Bob McKenzie, an NHL analyst for TSN, tweeted on February 24 that there were eight teams with "high levels of interest" in acquiring Brown's services: Boston, Buffalo, Edmonton, New Jersey, New York (Rangers), Philadelphia, Toronto and Vancouver. 

Later that day, Eliott Friedman, a commentator for CBC, tweeted that Kings GM Dean Lombardi had taken Brown off the market.  However, I wasn't able to find any other sources to confirm Friedman's report.  As of today, Brown was still on ESPN.com's list of players who could still be moved before tomorrow's deadline.

UNIONDALE, NY - FEBRUARY 11:  Dustin Brown #23 of the Los Angeles Kings in action against the New York Islanders on February 11, 2012 at Nassau Coliseum in Uniondale, New York. The Islanders defeated the Kings 2-1 in overtime.  (Photo by Jim McIsaac/Getty
Jim McIsaac/Getty Images

 

Andrei Kostitsyn

Andrei Kostitsyn is another player who could be moved before the deadline tomorrow.  He's been a consistent goal scorer for the Habs throughout his career, but he, like the Canadiens, have struggled somewhat this season (he's on pace to score less than 20 goals).  A change of scenery may be just what he needs to inject some life back into his career.

The Predators seem to be the most logical destination for Kostitsyn.  GM David Poile told ESPN.com that he would "like to add a forward" before the trading deadline, and Kostitsyn, a left winger, would give Nashville another scoring presence at an affordable cost ($3.5 million).  He would also be reunited with his brother, Sergei, who has 15 goals for the Predators so far this season.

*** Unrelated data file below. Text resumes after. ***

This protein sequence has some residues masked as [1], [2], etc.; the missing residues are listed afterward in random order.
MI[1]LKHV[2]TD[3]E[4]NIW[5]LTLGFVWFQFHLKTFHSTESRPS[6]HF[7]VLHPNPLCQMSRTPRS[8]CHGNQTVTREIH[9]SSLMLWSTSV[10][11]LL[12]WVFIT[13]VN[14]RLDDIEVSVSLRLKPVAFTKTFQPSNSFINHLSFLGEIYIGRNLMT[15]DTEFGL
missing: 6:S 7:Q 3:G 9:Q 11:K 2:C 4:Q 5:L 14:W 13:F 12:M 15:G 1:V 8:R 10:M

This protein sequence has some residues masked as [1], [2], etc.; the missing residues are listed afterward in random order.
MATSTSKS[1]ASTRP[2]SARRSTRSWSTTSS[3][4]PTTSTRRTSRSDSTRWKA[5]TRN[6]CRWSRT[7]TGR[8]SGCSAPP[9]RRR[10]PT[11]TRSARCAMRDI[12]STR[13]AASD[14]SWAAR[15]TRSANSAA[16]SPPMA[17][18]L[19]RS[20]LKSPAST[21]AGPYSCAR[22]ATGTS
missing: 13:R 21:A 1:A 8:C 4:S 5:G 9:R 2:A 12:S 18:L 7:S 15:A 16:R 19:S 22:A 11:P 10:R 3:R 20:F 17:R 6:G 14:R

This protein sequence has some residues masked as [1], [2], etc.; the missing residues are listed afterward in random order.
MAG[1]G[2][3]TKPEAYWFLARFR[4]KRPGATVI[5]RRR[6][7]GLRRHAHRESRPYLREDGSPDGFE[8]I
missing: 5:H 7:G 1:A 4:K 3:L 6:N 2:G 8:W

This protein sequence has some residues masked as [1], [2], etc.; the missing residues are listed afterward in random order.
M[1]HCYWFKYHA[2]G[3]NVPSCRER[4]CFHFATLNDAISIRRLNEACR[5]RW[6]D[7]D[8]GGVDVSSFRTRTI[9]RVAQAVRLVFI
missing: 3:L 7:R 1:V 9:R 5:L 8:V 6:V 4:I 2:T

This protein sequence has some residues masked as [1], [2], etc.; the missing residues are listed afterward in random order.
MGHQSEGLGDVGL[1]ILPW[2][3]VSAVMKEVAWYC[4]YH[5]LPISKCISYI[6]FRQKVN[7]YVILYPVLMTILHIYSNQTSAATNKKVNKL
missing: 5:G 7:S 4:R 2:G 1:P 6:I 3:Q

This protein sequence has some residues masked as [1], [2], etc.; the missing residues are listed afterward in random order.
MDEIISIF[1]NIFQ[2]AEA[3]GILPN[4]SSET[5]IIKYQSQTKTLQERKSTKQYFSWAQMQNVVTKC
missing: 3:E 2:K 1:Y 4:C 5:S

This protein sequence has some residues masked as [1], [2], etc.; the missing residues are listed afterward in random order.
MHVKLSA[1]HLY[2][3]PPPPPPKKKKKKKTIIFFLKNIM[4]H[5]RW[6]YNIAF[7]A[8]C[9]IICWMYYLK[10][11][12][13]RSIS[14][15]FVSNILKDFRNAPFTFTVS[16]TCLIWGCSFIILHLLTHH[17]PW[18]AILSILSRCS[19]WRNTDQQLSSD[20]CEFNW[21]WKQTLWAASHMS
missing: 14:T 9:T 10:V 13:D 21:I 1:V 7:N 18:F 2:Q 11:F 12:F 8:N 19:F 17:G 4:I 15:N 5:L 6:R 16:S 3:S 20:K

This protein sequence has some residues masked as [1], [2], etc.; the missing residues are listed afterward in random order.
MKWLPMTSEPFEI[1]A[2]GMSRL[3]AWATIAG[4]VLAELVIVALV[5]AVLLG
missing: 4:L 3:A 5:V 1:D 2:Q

If Kostitsyn is in fact dealt away, the team that gets him will essentially be renting him for a playoff push in the second half of the season, seeing as he will become an unrestricted free agent at season's end.

In a somewhat unrelated yet interesting aside, Andrei and Sergei were suspected of having ties to Pasquale Mangiola, a member of an organized crime faction, when they were together in Montreal.  The NHL sent officials to investigate the matter, but their search ultimately turned up fruitless.  Neither brother was charged with any wrongdoing.

 

Evgeni Nabokov

UNIONDALE, NY - FEBRUARY 11:  Evgeni Nabokov #20 of the New York Islanders in action against the Los Angeles Kings  on February 11, 2012 at Nassau Coliseum in Uniondale, New York. The Islanders defeated the Kings 2-1 in overtime.  (Photo by Jim McIsaac/Ge
Jim McIsaac/Getty Images

One goalie that is causing ripples in the trade market is the Islanders' Evgeni Nabokov.  If there was ever a perfect time for the Islanders to deal Nabokov to another team, that time is now. 

First of all, the Islanders are wading around in the Atlantic Division cellar, and there's no reason to believe that they will turn their season around and make a serious playoff run. 

Second of all, Nabokov's current market value is about as high as it's going to get.  Sure, he's aging, but he could be a valuable rental player for a team in want of a consistent goaltender, such as the Maple Leafs or the Lightning.  Why shouldn't the Islanders deal Nabokov to a team that desperately needs a goalie if they can snag (a) a valuable draft pick or (b) a young, budding star who could help the Islanders become competitive a few years down the road? 

Like Kostitsyn, Nabokov will be an UFA at year's end.